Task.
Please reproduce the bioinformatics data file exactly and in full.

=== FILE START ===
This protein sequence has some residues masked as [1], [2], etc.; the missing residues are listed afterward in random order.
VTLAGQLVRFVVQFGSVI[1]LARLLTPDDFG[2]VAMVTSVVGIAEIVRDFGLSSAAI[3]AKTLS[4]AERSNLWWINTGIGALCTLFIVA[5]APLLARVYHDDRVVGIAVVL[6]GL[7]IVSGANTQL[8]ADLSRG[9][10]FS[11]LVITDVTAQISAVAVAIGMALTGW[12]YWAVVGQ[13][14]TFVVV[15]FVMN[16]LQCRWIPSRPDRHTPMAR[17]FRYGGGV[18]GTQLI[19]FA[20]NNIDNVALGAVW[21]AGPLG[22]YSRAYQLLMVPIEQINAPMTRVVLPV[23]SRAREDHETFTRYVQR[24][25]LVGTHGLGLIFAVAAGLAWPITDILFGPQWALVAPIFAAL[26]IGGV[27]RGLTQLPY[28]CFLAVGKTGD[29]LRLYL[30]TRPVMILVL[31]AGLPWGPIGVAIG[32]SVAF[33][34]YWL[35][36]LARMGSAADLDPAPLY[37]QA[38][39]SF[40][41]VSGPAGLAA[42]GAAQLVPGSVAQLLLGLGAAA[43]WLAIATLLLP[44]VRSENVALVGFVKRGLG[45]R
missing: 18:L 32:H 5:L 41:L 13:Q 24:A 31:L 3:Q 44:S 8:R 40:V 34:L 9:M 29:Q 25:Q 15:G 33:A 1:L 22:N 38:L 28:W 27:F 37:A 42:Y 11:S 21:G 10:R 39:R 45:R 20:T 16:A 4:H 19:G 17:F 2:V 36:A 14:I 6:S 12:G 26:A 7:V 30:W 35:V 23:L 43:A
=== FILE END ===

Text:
This protein sequence has some residues masked as [1], [2], etc.; the missing residues are listed afterward in random order.
VTLAGQLVRFVVQFGSVI[1]LARLLTPDDFG[2]VAMVTSVVGIAEIVRDFGLSSAAI[3]AKTLS[4]AERSNLWWINTGIGALCTLFIVA[5]APLLARVYHDDRVVGIAVVL[6]GL[7]IVSGANTQL[8]ADLSRG[9][10]FS[11]LVITDVTAQISAVAVAIGMALTGW[12]YWAVVGQ[13][14]TFVVV[15]FVMN[16]LQCRWIPSRPDRHTPMAR[17]FRYGGGV[18]GTQLI[19]FA[20]NNIDNVALGAVW[21]AGPLG[22]YSRAYQLLMVPIEQINAPMTRVVLPV[23]SRAREDHETFTRYVQR[24][25]LVGTHGLGLIFAVAAGLAWPITDILFGPQWALVAPIFAAL[26]IGGV[27]RGLTQLPY[28]CFLAVGKTGD[29]LRLYL[30]TRPVMILVL[31]AGLPWGPIGVAIG[32]SVAF[33][34]YWL[35][36]LARMGSAADLDPAPLY[37]QA[38][39]SF[40][41]VSGPAGLAA[42]GAAQLVPGSVAQLLLGLGAAA[43]WLAIATLLLP[44]VRSENVALVGFVKRGLG[45]R
missing: 18:L 32:H 5:L 41:L 13:Q 24:A 31:L 3:Q 44:S 8:R 40:V 34:L 9:M 29:Q 25:Q 15:G 33:A 1:L 22:N 38:L 28:W 27:F 37:A 42:Y 11:S 21:G 10:R 39:R 45:R 20:T 16:A 4:H 19:G 17:F 2:V 36:A 14:I 6:S 12:G 26:A 7:V 30:W 35:V 23:L 43:A